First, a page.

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The COVID Catch-up Challenge

Professor Tom Kane shares what research tells us about planning catch-up efforts in response to pandemic learning loss.
High school class taking test in masks

Many school districts are beginning to see pandemic learning losses greater than they imagined. It’s time to figure out what to do next, says Professor Tom Kane, an economist studying catch-up efforts. He wants districts to be empowered to make the best decision going forward. 

“There's no time to waste,” Kane says. “I know people are exhausted and we don't have to make up for all the loss this summer, but we do need to have a plan how over the next couple of years we're going to catch up and those plans need to be based on real numbers about the magnitude of the losses districts have experienced and our best estimate of the efficacy of the interventions they're planning.” 

In his latest research, he’s helping districts determine how to plan for these losses and shares what interventions might provide the most bang for the buck. In this episode of the Harvard EdCast, Kane shares troubling information about how these learning losses have the potential to shape the future of education and how what we do now can get learning back on track. 


Jill Anderson: I'm Jill Anderson. This is the Harvard EdCast. 

As the pandemic begins to slow down. Harvard professor, Tom Kane says it's time to amp up education's efforts to address learning loss of America's schools. He's an economist studying COVID catchup efforts in schools. The pandemic learning loss has affected millions of students. And if we do nothing to target that, he says it could result in a 2 trillion earning loss in their lifetime. It's important for schools to respond. I wanted to know more about what some of these ketchup efforts look like and what is most effective. First I asked Tom about how significant this loss is across the country, 

Tom Kane: Unless we act over the next couple of years to reverse these losses. This will be the first significant widening of the racial achievement gap in 30 years. It's not just that the pandemic affected students learning. It was that it had disproportionate impacts in schools that shifted to remote or hybrid instruction. By the way, high poverty schools were more likely to shift to remote or hybrid instruction. On top of that, when they did shift to remote or hybrid instruction, the losses were much larger for students in high poverty schools. So it's sort of that double effect of high poverty schools were more likely to go remote. And when they did go remote, the consequences for student achievement were much larger. It's really an important moment. Now that we develop a plan, how we're gonna reverse these losses.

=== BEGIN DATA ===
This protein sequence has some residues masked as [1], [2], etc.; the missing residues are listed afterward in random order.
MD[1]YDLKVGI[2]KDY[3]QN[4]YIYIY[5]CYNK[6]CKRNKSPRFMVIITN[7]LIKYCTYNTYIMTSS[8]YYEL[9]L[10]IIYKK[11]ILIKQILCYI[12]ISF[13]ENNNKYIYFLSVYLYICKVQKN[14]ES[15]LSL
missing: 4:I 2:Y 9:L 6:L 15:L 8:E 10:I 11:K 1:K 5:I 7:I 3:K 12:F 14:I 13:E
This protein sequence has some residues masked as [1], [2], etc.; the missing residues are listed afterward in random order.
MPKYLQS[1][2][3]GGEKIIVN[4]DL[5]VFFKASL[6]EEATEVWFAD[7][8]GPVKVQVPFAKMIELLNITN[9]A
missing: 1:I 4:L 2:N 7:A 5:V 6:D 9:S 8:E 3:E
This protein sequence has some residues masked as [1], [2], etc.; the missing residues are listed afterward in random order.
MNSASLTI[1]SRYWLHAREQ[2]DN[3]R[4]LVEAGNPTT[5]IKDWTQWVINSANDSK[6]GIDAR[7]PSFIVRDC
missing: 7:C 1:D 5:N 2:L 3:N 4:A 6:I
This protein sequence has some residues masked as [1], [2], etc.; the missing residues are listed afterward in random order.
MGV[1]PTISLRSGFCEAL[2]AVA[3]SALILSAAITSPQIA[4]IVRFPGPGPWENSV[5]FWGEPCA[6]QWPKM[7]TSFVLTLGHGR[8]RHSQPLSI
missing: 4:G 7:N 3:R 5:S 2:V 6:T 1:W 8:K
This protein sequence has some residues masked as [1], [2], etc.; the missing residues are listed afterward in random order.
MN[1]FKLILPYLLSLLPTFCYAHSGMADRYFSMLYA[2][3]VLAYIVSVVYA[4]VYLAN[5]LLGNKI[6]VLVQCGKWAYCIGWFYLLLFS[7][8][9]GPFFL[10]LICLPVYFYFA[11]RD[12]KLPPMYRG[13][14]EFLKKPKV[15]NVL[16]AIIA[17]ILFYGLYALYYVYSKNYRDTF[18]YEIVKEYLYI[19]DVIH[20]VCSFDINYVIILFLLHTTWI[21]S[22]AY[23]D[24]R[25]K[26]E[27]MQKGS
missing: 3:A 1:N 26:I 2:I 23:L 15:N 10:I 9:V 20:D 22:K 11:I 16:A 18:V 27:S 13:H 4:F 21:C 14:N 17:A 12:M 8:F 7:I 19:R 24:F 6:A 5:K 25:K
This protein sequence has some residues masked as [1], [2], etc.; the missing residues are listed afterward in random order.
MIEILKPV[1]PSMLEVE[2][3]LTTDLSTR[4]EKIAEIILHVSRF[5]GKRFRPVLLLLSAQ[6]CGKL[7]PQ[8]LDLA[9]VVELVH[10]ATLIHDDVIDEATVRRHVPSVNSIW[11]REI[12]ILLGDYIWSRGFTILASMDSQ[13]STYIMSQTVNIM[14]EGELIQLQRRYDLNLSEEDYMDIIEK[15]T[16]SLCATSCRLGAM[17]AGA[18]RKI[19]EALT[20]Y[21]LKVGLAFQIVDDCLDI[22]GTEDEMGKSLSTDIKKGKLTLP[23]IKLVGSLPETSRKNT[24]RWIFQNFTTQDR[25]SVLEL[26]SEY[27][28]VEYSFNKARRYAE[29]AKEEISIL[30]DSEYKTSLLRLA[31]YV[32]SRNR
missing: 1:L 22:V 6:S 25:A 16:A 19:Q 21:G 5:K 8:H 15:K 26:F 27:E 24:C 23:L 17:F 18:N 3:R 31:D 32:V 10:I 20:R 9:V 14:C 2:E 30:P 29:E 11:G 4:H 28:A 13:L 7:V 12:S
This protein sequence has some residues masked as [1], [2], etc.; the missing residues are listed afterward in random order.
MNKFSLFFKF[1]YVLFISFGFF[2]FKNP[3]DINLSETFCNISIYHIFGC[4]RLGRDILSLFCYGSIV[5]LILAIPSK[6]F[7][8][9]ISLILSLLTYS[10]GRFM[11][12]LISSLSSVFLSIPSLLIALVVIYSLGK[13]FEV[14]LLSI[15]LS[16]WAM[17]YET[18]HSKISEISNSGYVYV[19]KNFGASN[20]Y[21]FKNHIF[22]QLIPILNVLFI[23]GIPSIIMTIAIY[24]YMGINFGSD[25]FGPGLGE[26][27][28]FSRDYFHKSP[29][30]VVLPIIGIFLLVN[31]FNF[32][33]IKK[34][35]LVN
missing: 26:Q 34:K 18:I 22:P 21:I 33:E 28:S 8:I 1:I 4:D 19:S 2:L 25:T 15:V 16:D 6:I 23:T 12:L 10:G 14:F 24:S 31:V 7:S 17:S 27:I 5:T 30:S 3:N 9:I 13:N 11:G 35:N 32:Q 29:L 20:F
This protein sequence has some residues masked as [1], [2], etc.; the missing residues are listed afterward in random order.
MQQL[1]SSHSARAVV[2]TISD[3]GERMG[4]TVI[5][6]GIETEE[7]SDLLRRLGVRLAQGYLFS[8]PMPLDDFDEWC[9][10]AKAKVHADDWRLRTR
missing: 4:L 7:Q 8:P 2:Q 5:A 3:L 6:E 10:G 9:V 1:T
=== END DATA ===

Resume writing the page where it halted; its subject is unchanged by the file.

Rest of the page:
Jill Anderson: Districts right now seem to be getting data. And it's kind of confirming perhaps what they feared about learning loss among their students. How do they not get so stuck on the numbers that it keeps them from really making any kind of progress? 

Tom Kane: So, Jill, one of the huge problems in this is that the units that we use to measure achievement losses are just in a totally different set of units for thinking about interventions. So we've not given school districts good, you know, information to sort of make sure that they're right sizing their catch up activity. So if I'm a school district and I hear, oh, we've had a 10%, you know, decline in our proficiency rate or a, you know, a eight percentile point loss in our growth percentiles or something like that, those kinds of statistics, you can't convert that into action. So like the magnitudes of the impacts and the magnitudes of the effects we should expect from things like tutoring or double dose, you know, math or summer school, they're just measured in different units. And so people have had no way to see that the efforts they're currently planning are nowhere near as big as it's gonna be required.